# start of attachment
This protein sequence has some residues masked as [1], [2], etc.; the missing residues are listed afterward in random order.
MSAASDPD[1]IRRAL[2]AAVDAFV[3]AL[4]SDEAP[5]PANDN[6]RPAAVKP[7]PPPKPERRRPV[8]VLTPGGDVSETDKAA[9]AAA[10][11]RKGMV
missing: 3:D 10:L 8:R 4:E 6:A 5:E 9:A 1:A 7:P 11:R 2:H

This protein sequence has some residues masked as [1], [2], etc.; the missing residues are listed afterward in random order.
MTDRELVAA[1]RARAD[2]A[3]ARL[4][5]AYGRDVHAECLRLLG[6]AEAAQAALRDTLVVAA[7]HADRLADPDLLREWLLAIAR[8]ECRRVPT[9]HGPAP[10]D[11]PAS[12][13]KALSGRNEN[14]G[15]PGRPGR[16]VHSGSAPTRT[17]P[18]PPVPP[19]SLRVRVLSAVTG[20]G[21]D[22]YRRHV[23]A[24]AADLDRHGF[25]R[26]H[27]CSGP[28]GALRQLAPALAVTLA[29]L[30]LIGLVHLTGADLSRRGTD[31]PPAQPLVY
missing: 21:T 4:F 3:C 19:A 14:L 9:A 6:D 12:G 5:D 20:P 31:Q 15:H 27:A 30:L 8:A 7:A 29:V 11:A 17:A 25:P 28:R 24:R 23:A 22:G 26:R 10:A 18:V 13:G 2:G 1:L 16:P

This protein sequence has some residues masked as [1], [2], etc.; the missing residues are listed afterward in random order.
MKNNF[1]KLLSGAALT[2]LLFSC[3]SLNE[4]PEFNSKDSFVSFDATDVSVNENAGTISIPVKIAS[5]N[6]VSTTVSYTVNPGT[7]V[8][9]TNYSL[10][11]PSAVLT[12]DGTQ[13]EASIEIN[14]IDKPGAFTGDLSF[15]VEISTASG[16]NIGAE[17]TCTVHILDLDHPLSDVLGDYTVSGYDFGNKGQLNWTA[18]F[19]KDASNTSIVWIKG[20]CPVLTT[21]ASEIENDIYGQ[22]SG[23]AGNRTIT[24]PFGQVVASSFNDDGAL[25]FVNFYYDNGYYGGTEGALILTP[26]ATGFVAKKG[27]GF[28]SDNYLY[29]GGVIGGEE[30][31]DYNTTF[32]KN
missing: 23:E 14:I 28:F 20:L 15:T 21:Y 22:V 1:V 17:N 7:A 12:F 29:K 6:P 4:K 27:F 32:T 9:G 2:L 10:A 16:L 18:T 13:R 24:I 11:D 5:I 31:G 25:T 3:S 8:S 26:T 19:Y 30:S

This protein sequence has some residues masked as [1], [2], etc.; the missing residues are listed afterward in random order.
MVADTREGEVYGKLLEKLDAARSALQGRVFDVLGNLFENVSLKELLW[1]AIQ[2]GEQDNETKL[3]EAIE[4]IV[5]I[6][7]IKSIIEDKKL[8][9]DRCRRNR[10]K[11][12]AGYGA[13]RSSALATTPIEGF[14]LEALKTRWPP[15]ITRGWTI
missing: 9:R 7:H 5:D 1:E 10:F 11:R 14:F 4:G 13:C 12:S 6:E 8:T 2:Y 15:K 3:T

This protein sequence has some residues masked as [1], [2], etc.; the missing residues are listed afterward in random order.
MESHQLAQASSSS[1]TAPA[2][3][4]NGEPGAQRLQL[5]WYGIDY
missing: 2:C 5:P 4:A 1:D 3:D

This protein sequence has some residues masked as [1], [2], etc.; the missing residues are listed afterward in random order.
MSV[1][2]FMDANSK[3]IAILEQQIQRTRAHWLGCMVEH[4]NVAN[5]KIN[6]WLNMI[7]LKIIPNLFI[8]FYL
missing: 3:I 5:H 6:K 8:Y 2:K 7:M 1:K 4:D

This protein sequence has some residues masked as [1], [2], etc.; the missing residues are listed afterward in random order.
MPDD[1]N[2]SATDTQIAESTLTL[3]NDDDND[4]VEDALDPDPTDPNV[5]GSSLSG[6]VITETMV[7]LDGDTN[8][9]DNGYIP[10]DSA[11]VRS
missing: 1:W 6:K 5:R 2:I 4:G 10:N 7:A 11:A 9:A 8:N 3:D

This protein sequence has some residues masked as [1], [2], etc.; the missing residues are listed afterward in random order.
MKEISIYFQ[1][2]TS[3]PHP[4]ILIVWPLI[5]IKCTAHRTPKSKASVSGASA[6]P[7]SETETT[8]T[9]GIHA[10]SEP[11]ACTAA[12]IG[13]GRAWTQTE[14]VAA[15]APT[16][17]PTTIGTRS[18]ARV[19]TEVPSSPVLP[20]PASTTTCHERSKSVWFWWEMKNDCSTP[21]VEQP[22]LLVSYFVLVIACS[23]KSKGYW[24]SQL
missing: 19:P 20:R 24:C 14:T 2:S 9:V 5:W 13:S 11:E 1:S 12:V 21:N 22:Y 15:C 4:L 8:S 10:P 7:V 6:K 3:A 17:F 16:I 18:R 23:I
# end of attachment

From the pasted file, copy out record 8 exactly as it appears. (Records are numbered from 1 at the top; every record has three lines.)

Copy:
This protein sequence has some residues masked as [1], [2], etc.; the missing residues are listed afterward in random order.
MKEISIYFQ[1][2]TS[3]PHP[4]ILIVWPLI[5]IKCTAHRTPKSKASVSGASA[6]P[7]SETETT[8]T[9]GIHA[10]SEP[11]ACTAA[12]IG[13]GRAWTQTE[14]VAA[15]APT[16][17]PTTIGTRS[18]ARV[19]TEVPSSPVLP[20]PASTTTCHERSKSVWFWWEMKNDCSTP[21]VEQP[22]LLVSYFVLVIACS[23]KSKGYW[24]SQL
missing: 19:P 20:R 24:C 14:T 2:S 9:V 5:W 13:S 11:E 1:S 12:V 21:N 22:Y 15:C 4:L 8:S 10:P 7:V 6:K 3:A 17:F 16:I 18:R 23:I